Sihi huggi | sweet pongal | sakkarai pongal step-by-step recipe with video and photos.
About this recipe
Sihi huggi (also known as sweet pongal, sakkarai pongal or chakkara pongal) is a Makar Sankranti special traditional dish that is hugely popular in south India and Srilanka. Traditionally, this dish is made with freshly harvested grains. This refined sugar-free dessert is made with rice, moong dal, ghee, and jaggery as the main ingredients.
Makara Sankranti or Maghi, is a festival day in the Hindu calendar, dedicated to the deity Surya. It is observed each year in the lunar month of Magha which corresponds with the month of January as per the Gregorian calendar. This usually falls on the 14th or 15th of January and the people of India celebrate their harvest.
I have earlier shared the recipe of huggi or khara pongal. This is the sweet version of it and an integral part of Makar Sankranti celebrations in Karnataka.
Rice: I make this dish with Basmati rice; however, any Indian variety of rice works well with this dish.
Moong dal: Moong dal (mung dal) or yellow lentils is used here (similar to khara pongal).
Jaggery: This refined sugar-free dessert is made with jaggery. However, if jaggery is not available, you may replace it with raw sugar.
Ghee: Like most Indian sweets, this dish is made with ghee.
Cashew and raisin: A good amount of cashew and raisin goes into making this dish.
Coconut: Dried or dessicated coconut is used in this sweet dish.
This traditional sweet dish is made along with khara huggi for an amazing meal.
Tips for making the best sweet Pongal
Don’t over roast the moong dal, else it will take a long time to cook. At the same time, don’t skip dry-roasting the moong dal, else it will become sticky.
Add water and adjust consistency as per your preference. You can either keep it dry and make it slightly runny (which I prefer). Make sure you simmer well after adding water until it comes together.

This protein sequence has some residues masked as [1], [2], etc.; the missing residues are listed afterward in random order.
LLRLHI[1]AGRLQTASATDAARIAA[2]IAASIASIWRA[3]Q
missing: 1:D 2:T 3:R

Once the sweet Pongal is done, drizzle 1 tbsp ghee on top and mix.
This dish tastes best when made with jaggery. However, if jaggery is not available, you may replace it with raw sugar.
You may replace water with milk for a richer taste.
Sweet Pongal served in temples has a small amount of camphor added to it. You may add a small pinch of camphor.
Click here for more refined sugar-free desserts.
Click here for more festival food recipes.
This sweet Pongal is:
- traditional and authentic recipe
- perfect for festivals
- easy to make and suitable for beginners
1. Dry roast the moong dal until aromatic (a few minutes)
2. Mix with rice and wash thoroughly. Cook rice and dal mixture with 2 cups of water in a rice cooker or pressure cooker
3. Heat ghee in a kadhai or frying pan. Add cashew and fry until lightly golden
4. Add raisins and fry for a few seconds
5. Add dry coconut and mix well
6. Add the dal-rice mix, jaggery, 1 cup water and combine well
7. Simmer for a few minutes until the jaggery completely melts and excess moisture evaporates
8. Add cardamom powder and 1 tbsp ghee
Sihi huggi | Sweet pongal | Sakkarai pongal
- ½ cup rice
- ½ cup split green gram (moong dal)
- ¾ cup jaggery grated
- ¼ cup ghee plus 1 tbsp
- ½ cup coconut dried or desiccated
- ¼ cup cashew
- ¼ cup raisin
- ½ tsp cardamom powder
- Dry roast the moong dal until aromatic (a few minutes)
- Mix with rice and wash thoroughly. Cook rice and dal mixture with 2 cups of water in a rice cooker or pressure cooker
- Heat ghee in a kadhai or fry pan. Add cashew and fry until lightly golden
- Add raisins and fry for a few seconds. Add dry coconut and mix well
- Add the dal-rice mix, jaggery, 1 cup water and combine well
- Simmer for a few minutes until the jaggery completely melts and excess moisture evaporates
- Add cardamom powder and mix well
- Add 1 tbsp ghee and mix well
- Serve hot with huggi
Click here to watch sihi huggi / sweet pongal web story.